Digital wireless telephones continue to gain a greater share of the U.S. mobile market.

Digital handsets accounted for 77.8 percent of all U.S. mobile handset sales in the second quarter of 1999, while analog handsets totaled 22.2 percent of sales, according to Dataquest Inc., a unit of Gartner Group Inc. At the end of 1998, digital models had a 60 percent market share.

Dataquest analysts said handsets featuring code-division multiple access technology, or CDMA, are an increasing contributor to the strong growth of digital mobile telephony in the United States. CDMA held 47 percent of digital sales, up from 38 percent at the end of 1998. Phones using the second most popular standard--time-division multiple access, or TDMA--slipped from 46 percent of the market at the end of 1998 to 39 percent in the second quarter of 1999.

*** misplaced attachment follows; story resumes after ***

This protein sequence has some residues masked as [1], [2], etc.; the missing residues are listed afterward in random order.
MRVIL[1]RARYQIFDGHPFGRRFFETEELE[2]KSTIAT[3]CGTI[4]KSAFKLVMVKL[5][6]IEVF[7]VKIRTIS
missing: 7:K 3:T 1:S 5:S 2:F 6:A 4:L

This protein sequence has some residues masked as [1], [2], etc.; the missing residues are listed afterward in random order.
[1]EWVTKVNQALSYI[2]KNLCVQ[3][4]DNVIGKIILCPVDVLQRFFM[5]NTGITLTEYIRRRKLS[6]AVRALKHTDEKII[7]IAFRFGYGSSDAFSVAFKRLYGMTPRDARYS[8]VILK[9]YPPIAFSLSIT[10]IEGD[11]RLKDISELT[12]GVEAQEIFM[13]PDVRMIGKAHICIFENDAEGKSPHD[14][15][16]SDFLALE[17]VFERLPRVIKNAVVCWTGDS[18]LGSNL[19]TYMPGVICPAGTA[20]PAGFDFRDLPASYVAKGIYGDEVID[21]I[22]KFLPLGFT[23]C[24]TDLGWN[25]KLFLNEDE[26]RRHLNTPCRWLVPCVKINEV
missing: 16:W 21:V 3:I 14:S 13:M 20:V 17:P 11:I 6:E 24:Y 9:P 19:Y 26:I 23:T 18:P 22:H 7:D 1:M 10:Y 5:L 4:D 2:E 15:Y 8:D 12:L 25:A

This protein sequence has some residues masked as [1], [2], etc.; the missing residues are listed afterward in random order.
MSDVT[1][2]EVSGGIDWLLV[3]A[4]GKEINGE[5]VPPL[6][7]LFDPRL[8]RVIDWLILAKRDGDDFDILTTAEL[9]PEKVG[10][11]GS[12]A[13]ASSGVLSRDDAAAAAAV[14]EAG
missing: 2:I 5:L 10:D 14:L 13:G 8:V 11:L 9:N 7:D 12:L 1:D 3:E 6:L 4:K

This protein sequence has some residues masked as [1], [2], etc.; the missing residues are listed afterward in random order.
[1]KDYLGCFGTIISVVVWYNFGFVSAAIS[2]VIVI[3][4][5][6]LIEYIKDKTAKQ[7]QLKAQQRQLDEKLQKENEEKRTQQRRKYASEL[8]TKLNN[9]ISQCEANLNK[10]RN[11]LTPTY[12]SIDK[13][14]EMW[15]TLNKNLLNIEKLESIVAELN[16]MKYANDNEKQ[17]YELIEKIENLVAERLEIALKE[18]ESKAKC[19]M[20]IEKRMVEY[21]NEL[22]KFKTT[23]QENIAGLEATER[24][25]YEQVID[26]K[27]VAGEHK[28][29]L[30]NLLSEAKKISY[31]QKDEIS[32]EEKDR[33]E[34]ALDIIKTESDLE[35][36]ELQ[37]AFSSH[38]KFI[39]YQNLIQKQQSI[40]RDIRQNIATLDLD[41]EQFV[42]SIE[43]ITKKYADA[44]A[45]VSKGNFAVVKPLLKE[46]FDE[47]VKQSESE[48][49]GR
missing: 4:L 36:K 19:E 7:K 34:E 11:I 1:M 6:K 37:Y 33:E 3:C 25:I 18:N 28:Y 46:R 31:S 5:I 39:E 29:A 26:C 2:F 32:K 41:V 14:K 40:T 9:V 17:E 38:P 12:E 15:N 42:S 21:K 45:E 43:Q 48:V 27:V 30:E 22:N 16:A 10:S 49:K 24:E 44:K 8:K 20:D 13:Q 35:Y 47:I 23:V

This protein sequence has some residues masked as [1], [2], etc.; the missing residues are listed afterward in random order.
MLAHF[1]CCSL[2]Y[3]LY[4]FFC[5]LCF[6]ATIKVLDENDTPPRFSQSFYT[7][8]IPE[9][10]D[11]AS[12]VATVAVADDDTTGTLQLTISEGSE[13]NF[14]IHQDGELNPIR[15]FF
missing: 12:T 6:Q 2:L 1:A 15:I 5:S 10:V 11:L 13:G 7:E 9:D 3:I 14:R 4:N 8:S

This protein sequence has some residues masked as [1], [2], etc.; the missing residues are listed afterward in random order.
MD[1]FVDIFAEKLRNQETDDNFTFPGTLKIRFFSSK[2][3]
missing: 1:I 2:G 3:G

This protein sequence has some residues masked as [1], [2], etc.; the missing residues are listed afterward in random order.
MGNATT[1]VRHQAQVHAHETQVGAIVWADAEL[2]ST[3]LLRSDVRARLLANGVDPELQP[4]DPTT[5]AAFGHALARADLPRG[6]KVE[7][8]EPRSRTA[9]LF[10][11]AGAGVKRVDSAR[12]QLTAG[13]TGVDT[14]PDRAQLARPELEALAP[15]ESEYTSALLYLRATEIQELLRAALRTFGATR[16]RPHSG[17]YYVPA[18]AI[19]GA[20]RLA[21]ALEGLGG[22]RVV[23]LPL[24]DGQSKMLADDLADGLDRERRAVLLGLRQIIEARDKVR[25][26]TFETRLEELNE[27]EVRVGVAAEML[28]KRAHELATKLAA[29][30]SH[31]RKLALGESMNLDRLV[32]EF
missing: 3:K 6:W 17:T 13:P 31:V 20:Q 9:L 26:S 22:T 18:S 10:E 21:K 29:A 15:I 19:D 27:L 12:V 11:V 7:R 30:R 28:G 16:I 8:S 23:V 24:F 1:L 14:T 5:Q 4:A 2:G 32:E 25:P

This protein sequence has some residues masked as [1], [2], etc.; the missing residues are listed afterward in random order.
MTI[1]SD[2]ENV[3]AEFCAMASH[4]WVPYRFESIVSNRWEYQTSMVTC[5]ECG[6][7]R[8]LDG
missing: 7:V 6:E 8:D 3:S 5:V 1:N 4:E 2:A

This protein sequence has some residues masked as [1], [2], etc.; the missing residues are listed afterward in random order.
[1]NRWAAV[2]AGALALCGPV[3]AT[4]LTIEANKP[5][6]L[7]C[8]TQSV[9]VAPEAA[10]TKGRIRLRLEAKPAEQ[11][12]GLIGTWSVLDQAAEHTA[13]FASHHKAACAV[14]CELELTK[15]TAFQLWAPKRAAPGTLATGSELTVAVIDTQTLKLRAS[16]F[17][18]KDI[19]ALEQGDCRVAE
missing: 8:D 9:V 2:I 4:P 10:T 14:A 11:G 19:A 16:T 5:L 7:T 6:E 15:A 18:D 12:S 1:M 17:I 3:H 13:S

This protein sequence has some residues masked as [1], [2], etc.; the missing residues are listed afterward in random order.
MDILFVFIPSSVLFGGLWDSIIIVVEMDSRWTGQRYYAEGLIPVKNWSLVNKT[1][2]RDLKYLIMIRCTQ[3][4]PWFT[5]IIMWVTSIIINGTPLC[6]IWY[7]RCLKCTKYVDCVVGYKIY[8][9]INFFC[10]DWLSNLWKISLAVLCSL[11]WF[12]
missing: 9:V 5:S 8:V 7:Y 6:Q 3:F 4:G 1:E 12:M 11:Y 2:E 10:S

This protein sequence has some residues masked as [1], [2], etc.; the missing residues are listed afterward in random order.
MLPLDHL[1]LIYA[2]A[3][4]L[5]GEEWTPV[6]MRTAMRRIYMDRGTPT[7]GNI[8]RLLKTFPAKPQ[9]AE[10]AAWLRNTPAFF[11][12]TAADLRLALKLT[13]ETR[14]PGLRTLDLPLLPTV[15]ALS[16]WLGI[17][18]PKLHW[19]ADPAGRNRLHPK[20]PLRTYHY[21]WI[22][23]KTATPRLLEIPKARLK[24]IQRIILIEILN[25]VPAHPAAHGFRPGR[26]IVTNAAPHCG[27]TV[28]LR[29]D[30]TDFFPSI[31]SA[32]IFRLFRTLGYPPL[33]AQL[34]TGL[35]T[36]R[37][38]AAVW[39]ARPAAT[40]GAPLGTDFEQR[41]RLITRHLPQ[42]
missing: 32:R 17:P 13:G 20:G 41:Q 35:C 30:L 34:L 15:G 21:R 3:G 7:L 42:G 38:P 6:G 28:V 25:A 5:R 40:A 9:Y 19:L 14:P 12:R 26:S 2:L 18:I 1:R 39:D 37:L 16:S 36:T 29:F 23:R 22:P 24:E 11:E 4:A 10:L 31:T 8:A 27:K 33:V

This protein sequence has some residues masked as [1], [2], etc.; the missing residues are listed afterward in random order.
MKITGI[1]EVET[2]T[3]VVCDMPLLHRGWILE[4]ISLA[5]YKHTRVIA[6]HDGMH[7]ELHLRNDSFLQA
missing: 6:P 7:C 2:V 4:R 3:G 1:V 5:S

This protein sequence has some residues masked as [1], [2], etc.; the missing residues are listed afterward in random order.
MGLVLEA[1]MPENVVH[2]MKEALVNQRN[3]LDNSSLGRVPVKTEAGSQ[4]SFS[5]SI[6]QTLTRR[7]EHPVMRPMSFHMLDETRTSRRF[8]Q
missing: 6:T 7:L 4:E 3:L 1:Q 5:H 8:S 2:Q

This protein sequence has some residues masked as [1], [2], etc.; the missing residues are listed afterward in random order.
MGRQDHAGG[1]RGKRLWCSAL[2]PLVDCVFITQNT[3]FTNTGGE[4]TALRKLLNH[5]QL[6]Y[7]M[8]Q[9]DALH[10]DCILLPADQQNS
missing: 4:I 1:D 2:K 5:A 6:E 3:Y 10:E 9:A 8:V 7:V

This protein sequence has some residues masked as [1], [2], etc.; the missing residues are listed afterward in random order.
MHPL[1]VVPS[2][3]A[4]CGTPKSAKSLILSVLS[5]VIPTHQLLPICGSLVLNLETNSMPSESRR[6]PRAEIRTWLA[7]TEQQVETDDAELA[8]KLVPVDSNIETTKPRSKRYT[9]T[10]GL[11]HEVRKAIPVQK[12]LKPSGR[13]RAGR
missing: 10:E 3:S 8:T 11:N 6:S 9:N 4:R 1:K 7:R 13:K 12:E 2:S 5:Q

Nokia, which leads in overall sales, has been prevented from "completely running away with the U.S. market" because it lacks a strong presence in CDMA, said Bryan Prohm, a Dataquest analyst.

"Motorola's successful CDMA portfolio has helped it capture the No. 2 position in the overall U.S. mobile handset market," Prohm said. Ericsson, which did not offer a CDMA product, "slipped to the No. 5 position," he said.


Nokia leads in overall U.S. sales* of mobile handsets, followed by Motorola.

Nokia: 31.7%

Motorola: 22.4

Qualcomm: 12.2

Audiovox: 10.3

Ericsson: 10.2

Others: 13.2

* Estimates ranked by unit sales for the second quarter of this year

SOURCE: Dataquest